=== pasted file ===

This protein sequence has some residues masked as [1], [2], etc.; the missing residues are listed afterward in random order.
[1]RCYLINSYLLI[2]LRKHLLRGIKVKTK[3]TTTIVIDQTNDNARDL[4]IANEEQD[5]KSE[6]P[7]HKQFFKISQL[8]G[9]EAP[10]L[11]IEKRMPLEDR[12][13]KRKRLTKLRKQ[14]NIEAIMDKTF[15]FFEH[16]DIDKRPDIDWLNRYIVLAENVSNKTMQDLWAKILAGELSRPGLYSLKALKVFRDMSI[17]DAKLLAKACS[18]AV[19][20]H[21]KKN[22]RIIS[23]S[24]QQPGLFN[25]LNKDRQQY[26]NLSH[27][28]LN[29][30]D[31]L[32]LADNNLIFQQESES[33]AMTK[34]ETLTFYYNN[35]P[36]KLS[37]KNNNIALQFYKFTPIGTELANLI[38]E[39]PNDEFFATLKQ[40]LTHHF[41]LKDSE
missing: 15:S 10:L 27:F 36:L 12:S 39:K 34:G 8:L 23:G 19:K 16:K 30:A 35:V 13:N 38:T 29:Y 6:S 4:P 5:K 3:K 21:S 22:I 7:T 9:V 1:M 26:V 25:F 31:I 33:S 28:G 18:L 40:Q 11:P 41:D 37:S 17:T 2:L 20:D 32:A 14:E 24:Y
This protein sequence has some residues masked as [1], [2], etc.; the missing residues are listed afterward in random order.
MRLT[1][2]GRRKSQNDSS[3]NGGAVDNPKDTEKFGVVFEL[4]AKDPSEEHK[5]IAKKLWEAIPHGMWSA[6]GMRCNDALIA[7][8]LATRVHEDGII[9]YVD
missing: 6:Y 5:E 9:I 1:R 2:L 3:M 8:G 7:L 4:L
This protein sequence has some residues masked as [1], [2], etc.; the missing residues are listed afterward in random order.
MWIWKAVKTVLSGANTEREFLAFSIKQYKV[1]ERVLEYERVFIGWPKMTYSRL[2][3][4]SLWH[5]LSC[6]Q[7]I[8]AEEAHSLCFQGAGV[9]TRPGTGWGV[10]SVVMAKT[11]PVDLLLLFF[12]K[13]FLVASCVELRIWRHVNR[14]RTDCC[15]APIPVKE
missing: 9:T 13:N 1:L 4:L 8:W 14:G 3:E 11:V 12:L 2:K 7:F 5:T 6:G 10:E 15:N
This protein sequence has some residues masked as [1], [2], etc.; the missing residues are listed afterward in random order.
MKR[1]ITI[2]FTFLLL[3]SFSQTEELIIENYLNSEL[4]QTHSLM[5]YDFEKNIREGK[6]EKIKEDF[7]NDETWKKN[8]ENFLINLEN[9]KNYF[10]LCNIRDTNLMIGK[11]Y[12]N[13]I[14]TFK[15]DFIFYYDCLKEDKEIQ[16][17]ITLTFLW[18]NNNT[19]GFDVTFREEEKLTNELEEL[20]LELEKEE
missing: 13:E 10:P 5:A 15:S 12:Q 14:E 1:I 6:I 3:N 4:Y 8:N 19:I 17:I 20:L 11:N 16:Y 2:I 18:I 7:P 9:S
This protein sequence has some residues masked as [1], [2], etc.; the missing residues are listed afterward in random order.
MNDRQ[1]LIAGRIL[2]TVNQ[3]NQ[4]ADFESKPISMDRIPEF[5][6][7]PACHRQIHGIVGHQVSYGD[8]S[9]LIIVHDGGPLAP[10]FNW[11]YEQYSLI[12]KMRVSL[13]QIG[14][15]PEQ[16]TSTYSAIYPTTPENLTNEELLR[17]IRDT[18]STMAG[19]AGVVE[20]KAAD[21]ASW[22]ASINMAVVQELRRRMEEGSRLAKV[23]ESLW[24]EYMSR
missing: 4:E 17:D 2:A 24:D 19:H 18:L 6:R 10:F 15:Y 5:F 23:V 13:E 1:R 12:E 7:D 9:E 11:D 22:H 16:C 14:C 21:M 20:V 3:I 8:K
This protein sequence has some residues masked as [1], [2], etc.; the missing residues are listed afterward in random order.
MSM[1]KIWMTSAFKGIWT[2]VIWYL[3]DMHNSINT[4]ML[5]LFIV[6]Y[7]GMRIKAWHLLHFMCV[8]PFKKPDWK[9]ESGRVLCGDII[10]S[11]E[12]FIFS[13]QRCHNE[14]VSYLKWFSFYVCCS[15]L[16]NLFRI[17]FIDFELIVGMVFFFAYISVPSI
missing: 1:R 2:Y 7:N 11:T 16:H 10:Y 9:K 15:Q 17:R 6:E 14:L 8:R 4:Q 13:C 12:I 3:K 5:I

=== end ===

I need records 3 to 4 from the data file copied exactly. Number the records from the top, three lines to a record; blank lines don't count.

This protein sequence has some residues masked as [1], [2], etc.; the missing residues are listed afterward in random order.
MWIWKAVKTVLSGANTEREFLAFSIKQYKV[1]ERVLEYERVFIGWPKMTYSRL[2][3][4]SLWH[5]LSC[6]Q[7]I[8]AEEAHSLCFQGAGV[9]TRPGTGWGV[10]SVVMAKT[11]PVDLLLLFF[12]K[13]FLVASCVELRIWRHVNR[14]RTDCC[15]APIPVKE
missing: 9:T 13:N 1:L 4:L 8:W 14:G 3:E 11:V 12:L 2:K 7:F 5:T 6:G 10:E 15:N
This protein sequence has some residues masked as [1], [2], etc.; the missing residues are listed afterward in random order.
MKR[1]ITI[2]FTFLLL[3]SFSQTEELIIENYLNSEL[4]QTHSLM[5]YDFEKNIREGK[6]EKIKEDF[7]NDETWKKN[8]ENFLINLEN[9]KNYF[10]LCNIRDTNLMIGK[11]Y[12]N[13]I[14]TFK[15]DFIFYYDCLKEDKEIQ[16][17]ITLTFLW[18]NNNT[19]GFDVTFREEEKLTNELEEL[20]LELEKEE
missing: 13:E 10:P 5:A 15:S 12:Q 14:E 1:I 6:I 3:N 4:Y 8:N 19:I 17:I 20:L 11:N 16:Y 2:I 18:I 7:P 9:S